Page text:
• 3. Lesikar 3 having children in their younger years, then focused on the younger ones, and as a whole, generally preoccupied with her silly nonsense. As such, these eldest Bennet girls are somewhat untouched by nurture’s influence and the reader is able to examine their character as the products of nature. The result, despite social class and family line, is two very well adjusted admirable girls. Jane is pure hearted and could “take the good of every body's character and make it still better”, and Elizabeth is a witty though sometimes critical girl who the audience grows to love through the course of Austen’s novel. By the conclusion of the novel, both of the sisters go on to enter into very advantageous marriages (Austen 13). Jane and Elizabeth demonstrate that, contrary to society’s assumptions, nature is not dependent upon social class. The two are an isolation of nature, and yet, are inherently qualified for higher places in society despite their rank at birth, not because of it. Jane and Elizabeth are products of nature and come from a relatively low class family. Austen critiques her society when, despite what society’s reason might dictate, she gives them both delightful natures, and, as a result, they move up in rank. Austen’s use of characters offers the critiques that class at birth does not determine quality of nature, nor should it determine class for the rest of one’s life. Instead, those qualified by superior natures, such as Jane and Elizabeth Bennet should be allowed to move up in society. While Jane and Elizabeth are middle class with a nature that qualifies them for higher places in life, Austen recognizes this is not always the case. Mrs. Bennet and Lydia claim the same original position in life as Elizabeth and Jane, and yet their situations and personalities are far from equal. Mrs. Bennet is described as “a woman of
  • 4. Lesikar 4 mean understanding, little information, and uncertain temper”(Austen 5). She is always running around in a fit of emotion, complaining about her nerves when she is discontented. Mrs. Bennet is also characterized by a want of decorum. She seems always to be making a fool of herself and her family. Dussinger describes Mrs. Bennet as a woman who “may be counted upon to articulate what polite conversation rules out”(Dussinger 122). This recognizes that Mrs. Bennet is not restrained by manners. As such, Mrs. Bennet reveals her true nature, and it is much less impressive than that of Jane and Elizabeth. She isn’t rewarded with high class in the face of her unqualified nature, but Austen allows her to remain where she is. Lydia Bennet is very much like her mother in that she too is silly, thoughtless, and flirtatious, in addition to fiscally irresponsible. Dennis Allen describes her in his article “No Love for Lydia” as a girl who acts on “emotions and desires” as “impulses of nature” (Allen 430). Because Lydia never received a proper education from her mother, her behavior reveals her true nature, which is far from satisfactory. Unlike her mother, Lydia is punished by the end of the novel with an unhappy marriage and near destitution. Austen is not implying that all middle class citizens could be worthy of high-ranking positions. Mrs. Bennet and Lydia illustrate that it is very much possible for those of middle class to have natures that match their class, and even sink below it. Again, there is the demonstration that one’s class should correspond with the individual, not one’s status at birth. Caroline Bingley and Lady Catherine, on the other hand, demonstrate that those of high class can have a bad nature and be undeserving of their status. Lady Catherine for example, has a most unpleasant personality. She is “frank” to the point of callousness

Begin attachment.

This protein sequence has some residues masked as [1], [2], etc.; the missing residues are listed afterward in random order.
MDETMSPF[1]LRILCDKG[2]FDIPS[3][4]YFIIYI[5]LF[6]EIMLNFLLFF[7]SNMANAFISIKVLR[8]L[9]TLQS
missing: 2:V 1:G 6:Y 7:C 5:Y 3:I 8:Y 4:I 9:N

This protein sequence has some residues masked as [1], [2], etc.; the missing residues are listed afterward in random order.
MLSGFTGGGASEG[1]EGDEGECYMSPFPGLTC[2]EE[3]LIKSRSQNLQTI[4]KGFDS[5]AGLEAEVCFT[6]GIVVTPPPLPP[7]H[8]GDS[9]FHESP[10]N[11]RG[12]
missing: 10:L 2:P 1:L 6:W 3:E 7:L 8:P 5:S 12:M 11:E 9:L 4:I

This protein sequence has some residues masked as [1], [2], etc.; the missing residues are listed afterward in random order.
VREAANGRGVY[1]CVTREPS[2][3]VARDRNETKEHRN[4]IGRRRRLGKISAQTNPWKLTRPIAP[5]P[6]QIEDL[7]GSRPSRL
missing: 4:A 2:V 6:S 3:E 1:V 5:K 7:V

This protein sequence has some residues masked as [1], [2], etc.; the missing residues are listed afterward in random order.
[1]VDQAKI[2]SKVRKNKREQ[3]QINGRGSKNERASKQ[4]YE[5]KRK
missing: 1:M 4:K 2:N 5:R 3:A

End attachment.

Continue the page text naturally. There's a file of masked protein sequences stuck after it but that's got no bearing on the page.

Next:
• 5. Lesikar 5 and her pride permeates her every interaction. In describing her, the narrator says, “whatever she said was spoken in so authoritative a tone, as marked her self- importance”(Austen 136). Not only is she prideful, she is also hypocritical. Lady Catherine praises the importance of education, while she herself seems lacking. Neither she nor her daughter, for example, is proficient in any instrument. Miss Caroline Bingley shares such an unappealing personality and character. Her mean-spirited nature compels her to talk behind Elizabeth’s back. Caroline’s pride is illustrated in her condescending attitude at the first ball, where she privately insults the towns assembly. Her manners, also, are superficial, as demonstrated in her friendship with Jane. She is only a friend with Jane while she needs her company, and then she abandons her acquaintance once she moves to the city. These two characters illustrate that class is not the equivalent of good nature and that some in such positions can be undeserving of their status. However, it is interesting to observe that unlike Lydia, these two undeserving characters do not seem to be punished for their undesirable natures. The fact that Austen chooses not to punish these two high-class characters, reveals Austen’s the realism in her critique of class. Lydia comes from a middle class family with a middle class income, and by the end of the novel she is unhappily married and destitute. Lady Catherine and Caroline Bingley come from established families with substantial incomes, and by the end of the novel their greatest “punishment” is unfulfilled hopes regarding marriage prospects. Austen understands that power has privilege. It would be unrealistic on Austen’s part to write a great fall from power for these two individuals due to flaws in their character. Austen is not unrealistic, nor does she desire